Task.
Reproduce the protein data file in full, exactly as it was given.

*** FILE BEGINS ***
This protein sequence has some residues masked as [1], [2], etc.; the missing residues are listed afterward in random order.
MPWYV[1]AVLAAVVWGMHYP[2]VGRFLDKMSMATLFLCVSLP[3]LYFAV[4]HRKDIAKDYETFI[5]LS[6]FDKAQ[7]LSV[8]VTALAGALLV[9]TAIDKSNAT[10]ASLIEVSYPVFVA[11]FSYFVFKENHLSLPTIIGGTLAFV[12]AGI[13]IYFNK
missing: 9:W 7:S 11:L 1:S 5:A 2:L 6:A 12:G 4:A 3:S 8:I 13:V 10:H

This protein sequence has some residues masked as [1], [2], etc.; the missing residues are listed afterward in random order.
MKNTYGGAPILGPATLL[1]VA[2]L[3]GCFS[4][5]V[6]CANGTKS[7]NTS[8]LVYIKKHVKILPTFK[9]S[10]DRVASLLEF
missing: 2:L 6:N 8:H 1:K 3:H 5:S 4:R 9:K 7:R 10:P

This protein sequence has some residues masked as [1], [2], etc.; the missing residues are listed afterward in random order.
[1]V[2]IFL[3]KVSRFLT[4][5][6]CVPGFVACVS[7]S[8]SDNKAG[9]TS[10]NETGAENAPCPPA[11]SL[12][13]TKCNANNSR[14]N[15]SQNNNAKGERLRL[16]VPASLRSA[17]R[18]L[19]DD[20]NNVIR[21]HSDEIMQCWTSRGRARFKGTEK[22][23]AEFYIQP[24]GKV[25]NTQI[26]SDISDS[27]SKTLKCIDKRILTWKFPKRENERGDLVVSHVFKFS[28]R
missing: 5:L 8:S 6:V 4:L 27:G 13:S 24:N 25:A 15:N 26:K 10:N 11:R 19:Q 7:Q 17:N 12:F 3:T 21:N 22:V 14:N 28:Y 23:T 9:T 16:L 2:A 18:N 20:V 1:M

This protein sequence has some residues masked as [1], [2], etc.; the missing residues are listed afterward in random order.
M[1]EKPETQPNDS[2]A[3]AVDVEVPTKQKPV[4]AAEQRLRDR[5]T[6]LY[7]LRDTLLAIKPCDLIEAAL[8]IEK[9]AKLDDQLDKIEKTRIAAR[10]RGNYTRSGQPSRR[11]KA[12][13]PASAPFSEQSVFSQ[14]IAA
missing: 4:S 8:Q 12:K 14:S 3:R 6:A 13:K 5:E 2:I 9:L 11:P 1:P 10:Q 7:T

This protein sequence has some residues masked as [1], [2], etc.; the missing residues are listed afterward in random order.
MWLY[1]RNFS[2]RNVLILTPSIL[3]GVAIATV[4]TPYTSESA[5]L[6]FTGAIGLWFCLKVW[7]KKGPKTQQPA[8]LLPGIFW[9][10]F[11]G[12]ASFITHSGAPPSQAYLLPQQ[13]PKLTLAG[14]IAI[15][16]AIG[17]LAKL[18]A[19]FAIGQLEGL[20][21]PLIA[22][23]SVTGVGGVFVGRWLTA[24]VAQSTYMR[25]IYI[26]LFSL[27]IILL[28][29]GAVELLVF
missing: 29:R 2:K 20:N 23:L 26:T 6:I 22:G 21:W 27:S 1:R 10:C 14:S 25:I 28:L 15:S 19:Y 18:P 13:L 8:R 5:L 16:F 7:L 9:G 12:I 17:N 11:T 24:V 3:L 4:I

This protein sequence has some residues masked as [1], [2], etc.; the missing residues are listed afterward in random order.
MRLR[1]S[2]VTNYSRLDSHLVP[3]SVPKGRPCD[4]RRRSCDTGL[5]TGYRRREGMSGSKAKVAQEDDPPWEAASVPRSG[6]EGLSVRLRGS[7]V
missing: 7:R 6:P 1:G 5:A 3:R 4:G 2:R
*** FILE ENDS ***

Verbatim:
This protein sequence has some residues masked as [1], [2], etc.; the missing residues are listed afterward in random order.
MPWYV[1]AVLAAVVWGMHYP[2]VGRFLDKMSMATLFLCVSLP[3]LYFAV[4]HRKDIAKDYETFI[5]LS[6]FDKAQ[7]LSV[8]VTALAGALLV[9]TAIDKSNAT[10]ASLIEVSYPVFVA[11]FSYFVFKENHLSLPTIIGGTLAFV[12]AGI[13]IYFNK
missing: 9:W 7:S 11:L 1:S 5:A 2:L 6:A 12:G 4:A 3:S 8:I 13:V 10:H

This protein sequence has some residues masked as [1], [2], etc.; the missing residues are listed afterward in random order.
MKNTYGGAPILGPATLL[1]VA[2]L[3]GCFS[4][5]V[6]CANGTKS[7]NTS[8]LVYIKKHVKILPTFK[9]S[10]DRVASLLEF
missing: 2:L 6:N 8:H 1:K 3:H 5:S 4:R 9:K 7:R 10:P

This protein sequence has some residues masked as [1], [2], etc.; the missing residues are listed afterward in random order.
[1]V[2]IFL[3]KVSRFLT[4][5][6]CVPGFVACVS[7]S[8]SDNKAG[9]TS[10]NETGAENAPCPPA[11]SL[12][13]TKCNANNSR[14]N[15]SQNNNAKGERLRL[16]VPASLRSA[17]R[18]L[19]DD[20]NNVIR[21]HSDEIMQCWTSRGRARFKGTEK[22][23]AEFYIQP[24]GKV[25]NTQI[26]SDISDS[27]SKTLKCIDKRILTWKFPKRENERGDLVVSHVFKFS[28]R
missing: 5:L 8:S 6:V 4:L 27:G 13:S 24:N 25:A 15:N 26:K 10:N 11:R 19:Q 7:Q 17:N 12:F 3:T 21:N 22:V 14:N 28:Y 23:T 9:T 16:L 2:A 18:N 20:V 1:M

This protein sequence has some residues masked as [1], [2], etc.; the missing residues are listed afterward in random order.
M[1]EKPETQPNDS[2]A[3]AVDVEVPTKQKPV[4]AAEQRLRDR[5]T[6]LY[7]LRDTLLAIKPCDLIEAAL[8]IEK[9]AKLDDQLDKIEKTRIAAR[10]RGNYTRSGQPSRR[11]KA[12][13]PASAPFSEQSVFSQ[14]IAA
missing: 4:S 8:Q 12:K 14:S 3:R 6:A 13:K 5:E 2:I 9:L 11:P 1:P 10:Q 7:T

This protein sequence has some residues masked as [1], [2], etc.; the missing residues are listed afterward in random order.
MWLY[1]RNFS[2]RNVLILTPSIL[3]GVAIATV[4]TPYTSESA[5]L[6]FTGAIGLWFCLKVW[7]KKGPKTQQPA[8]LLPGIFW[9][10]F[11]G[12]ASFITHSGAPPSQAYLLPQQ[13]PKLTLAG[14]IAI[15][16]AIG[17]LAKL[18]A[19]FAIGQLEGL[20][21]PLIA[22][23]SVTGVGGVFVGRWLTA[24]VAQSTYMR[25]IYI[26]LFSL[27]IILL[28][29]GAVELLVF
missing: 29:R 2:K 20:N 23:L 26:T 6:I 22:G 21:W 27:S 1:R 10:C 14:S 25:I 28:L 15:S 19:Y 18:P 13:L 8:R 5:L 16:F 7:L 9:G 12:I 17:N 11:T 24:V 3:L 4:I

This protein sequence has some residues masked as [1], [2], etc.; the missing residues are listed afterward in random order.
MRLR[1]S[2]VTNYSRLDSHLVP[3]SVPKGRPCD[4]RRRSCDTGL[5]TGYRRREGMSGSKAKVAQEDDPPWEAASVPRSG[6]EGLSVRLRGS[7]V
missing: 7:R 6:P 1:G 5:A 3:R 4:G 2:R